pubmed: alzheimer's and stem...
NCBI: db=pubmed; Term=alzheimer's and stem cell therapy
NCBI pubmed
  • Trehalose upregulates progranulin expression in human and mouse models of GRN haploinsufficiency: a novel therapeutic lead to treat frontotemporal dementia.
    Related Articles

    Trehalose upregulates progranulin expression in human and mouse models of GRN haploinsufficiency: a novel therapeutic lead to treat frontotemporal dementia.

    Mol Neurodegener. 2016;11(1):46

    Authors: Holler CJ, Taylor G, McEachin ZT, Deng Q, Watkins WJ, Hudson K, Easley CA, Hu WT, Hales CM, Rossoll W, Bassell GJ, Kukar T

    Abstract
    BACKGROUND: Progranulin (PGRN) is a secreted growth factor important for neuronal survival and may do so, in part, by regulating lysosome homeostasis. Mutations in the PGRN gene (GRN) are a common cause of frontotemporal lobar degeneration (FTLD) and lead to disease through PGRN haploinsufficiency. Additionally, complete loss of PGRN in humans leads to neuronal ceroid lipofuscinosis (NCL), a lysosomal storage disease. Importantly, Grn-/- mouse models recapitulate pathogenic lysosomal features of NCL. Further, GRN variants that decrease PGRN expression increase the risk of developing Alzheimer's disease (AD) and Parkinson's disease (PD). Together these findings demonstrate that insufficient PGRN predisposes neurons to degeneration. Therefore, compounds that increase PGRN levels are potential therapeutics for multiple neurodegenerative diseases.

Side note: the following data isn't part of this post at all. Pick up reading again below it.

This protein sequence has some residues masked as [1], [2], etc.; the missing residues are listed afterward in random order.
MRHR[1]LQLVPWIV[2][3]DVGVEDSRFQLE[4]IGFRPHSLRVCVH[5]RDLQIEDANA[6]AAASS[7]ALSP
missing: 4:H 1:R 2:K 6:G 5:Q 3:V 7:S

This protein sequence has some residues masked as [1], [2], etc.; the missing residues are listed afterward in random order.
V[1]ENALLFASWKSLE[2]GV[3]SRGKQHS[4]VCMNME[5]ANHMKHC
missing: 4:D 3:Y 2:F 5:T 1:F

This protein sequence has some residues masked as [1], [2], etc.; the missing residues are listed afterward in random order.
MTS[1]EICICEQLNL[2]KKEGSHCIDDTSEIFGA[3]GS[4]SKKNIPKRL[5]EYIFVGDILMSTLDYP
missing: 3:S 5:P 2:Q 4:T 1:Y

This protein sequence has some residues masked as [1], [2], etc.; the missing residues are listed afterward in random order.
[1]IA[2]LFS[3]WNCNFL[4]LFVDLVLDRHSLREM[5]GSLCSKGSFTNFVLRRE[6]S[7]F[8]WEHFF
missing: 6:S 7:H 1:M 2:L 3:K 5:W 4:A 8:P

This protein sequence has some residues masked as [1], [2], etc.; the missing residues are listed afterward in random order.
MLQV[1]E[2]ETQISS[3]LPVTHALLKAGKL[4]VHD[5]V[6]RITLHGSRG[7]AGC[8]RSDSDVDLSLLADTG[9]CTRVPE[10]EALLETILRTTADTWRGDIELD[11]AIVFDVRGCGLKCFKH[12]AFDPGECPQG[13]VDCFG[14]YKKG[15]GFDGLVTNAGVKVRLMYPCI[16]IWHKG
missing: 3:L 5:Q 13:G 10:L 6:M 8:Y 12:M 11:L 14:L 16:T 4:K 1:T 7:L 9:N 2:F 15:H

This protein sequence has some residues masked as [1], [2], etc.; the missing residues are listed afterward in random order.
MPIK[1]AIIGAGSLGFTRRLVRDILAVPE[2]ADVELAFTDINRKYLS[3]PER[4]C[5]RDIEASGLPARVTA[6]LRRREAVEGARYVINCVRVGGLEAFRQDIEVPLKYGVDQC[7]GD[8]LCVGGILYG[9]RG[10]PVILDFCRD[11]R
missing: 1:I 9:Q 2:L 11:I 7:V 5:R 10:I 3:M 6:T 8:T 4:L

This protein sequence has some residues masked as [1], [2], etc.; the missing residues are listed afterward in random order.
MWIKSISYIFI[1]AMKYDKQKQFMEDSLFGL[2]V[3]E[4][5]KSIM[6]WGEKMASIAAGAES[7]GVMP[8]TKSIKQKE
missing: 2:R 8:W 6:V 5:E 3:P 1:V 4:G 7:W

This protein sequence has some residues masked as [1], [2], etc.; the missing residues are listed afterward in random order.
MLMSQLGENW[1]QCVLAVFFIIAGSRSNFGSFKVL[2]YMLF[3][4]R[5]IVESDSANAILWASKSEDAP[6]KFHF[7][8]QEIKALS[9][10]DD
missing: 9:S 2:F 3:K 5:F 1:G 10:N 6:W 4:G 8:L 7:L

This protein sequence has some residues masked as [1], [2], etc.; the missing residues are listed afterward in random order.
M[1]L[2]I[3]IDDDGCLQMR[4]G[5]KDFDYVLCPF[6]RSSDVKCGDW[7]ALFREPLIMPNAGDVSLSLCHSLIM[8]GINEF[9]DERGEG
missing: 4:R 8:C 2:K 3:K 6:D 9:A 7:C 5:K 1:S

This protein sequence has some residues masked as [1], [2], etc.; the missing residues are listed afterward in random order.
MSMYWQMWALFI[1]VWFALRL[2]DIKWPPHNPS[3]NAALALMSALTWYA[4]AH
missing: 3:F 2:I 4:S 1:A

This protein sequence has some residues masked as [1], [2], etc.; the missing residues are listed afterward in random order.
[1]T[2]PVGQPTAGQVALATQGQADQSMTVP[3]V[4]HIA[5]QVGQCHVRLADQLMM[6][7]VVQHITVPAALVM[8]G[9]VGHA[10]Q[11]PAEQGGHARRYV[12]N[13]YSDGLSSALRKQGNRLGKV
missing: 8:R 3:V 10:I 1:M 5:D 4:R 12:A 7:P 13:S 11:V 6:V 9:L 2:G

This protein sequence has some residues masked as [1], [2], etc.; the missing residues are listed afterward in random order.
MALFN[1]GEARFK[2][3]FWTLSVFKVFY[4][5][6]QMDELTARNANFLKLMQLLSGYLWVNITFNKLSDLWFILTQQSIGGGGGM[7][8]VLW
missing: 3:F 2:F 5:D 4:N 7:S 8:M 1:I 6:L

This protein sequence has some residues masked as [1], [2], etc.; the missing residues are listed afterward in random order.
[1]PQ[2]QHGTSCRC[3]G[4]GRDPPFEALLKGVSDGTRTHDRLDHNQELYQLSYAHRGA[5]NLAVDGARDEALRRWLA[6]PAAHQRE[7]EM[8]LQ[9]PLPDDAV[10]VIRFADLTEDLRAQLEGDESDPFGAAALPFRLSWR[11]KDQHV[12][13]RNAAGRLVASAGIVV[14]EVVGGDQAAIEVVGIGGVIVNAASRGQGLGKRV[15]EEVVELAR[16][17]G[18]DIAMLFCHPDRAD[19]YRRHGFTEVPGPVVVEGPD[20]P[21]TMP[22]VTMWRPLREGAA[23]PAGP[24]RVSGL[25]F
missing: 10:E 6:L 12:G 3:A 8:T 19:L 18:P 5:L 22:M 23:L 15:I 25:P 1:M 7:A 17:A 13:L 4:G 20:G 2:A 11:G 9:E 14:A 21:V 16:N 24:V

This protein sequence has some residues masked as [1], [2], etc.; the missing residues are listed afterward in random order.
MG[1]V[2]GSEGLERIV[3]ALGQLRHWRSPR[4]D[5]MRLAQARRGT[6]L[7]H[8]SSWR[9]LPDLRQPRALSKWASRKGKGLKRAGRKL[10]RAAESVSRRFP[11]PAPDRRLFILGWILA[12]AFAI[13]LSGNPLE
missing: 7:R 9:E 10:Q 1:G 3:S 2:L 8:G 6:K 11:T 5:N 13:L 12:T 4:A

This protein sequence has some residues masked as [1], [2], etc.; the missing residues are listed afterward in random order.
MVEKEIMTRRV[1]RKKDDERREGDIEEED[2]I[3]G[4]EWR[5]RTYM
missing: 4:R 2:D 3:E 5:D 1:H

RESULTS: Here, we performed a cell-based screen of a library of known autophagy-lysosome modulators and identified multiple novel activators of a human GRN promoter reporter including several common mTOR inhibitors and an mTOR-independent activator of autophagy, trehalose. Secondary cellular screens identified trehalose, a natural disaccharide, as the most promising lead compound because it increased endogenous PGRN in all cell lines tested and has multiple reported neuroprotective properties. Trehalose dose-dependently increased GRN mRNA as well as intracellular and secreted PGRN in both mouse and human cell lines and this effect was independent of the transcription factor EB (TFEB). Moreover, trehalose rescued PGRN deficiency in human fibroblasts and neurons derived from induced pluripotent stem cells (iPSCs) generated from GRN mutation carriers. Finally, oral administration of trehalose to Grn haploinsufficient mice significantly increased PGRN expression in the brain.
    CONCLUSIONS: This work reports several novel autophagy-lysosome modulators that enhance PGRN expression and identifies trehalose as a promising therapeutic for raising PGRN levels to treat multiple neurodegenerative diseases.

    PMID: 27341800 [PubMed - in process]

  • Role of Liver X Receptor in AD Pathophysiology.
    Related Articles

    Role of Liver X Receptor in AD Pathophysiology.

    PLoS One. 2015;10(12):e0145467

    Authors: Sandoval-Hernández AG, Buitrago L, Moreno H, Cardona-Gómez GP, Arboleda G

    Abstract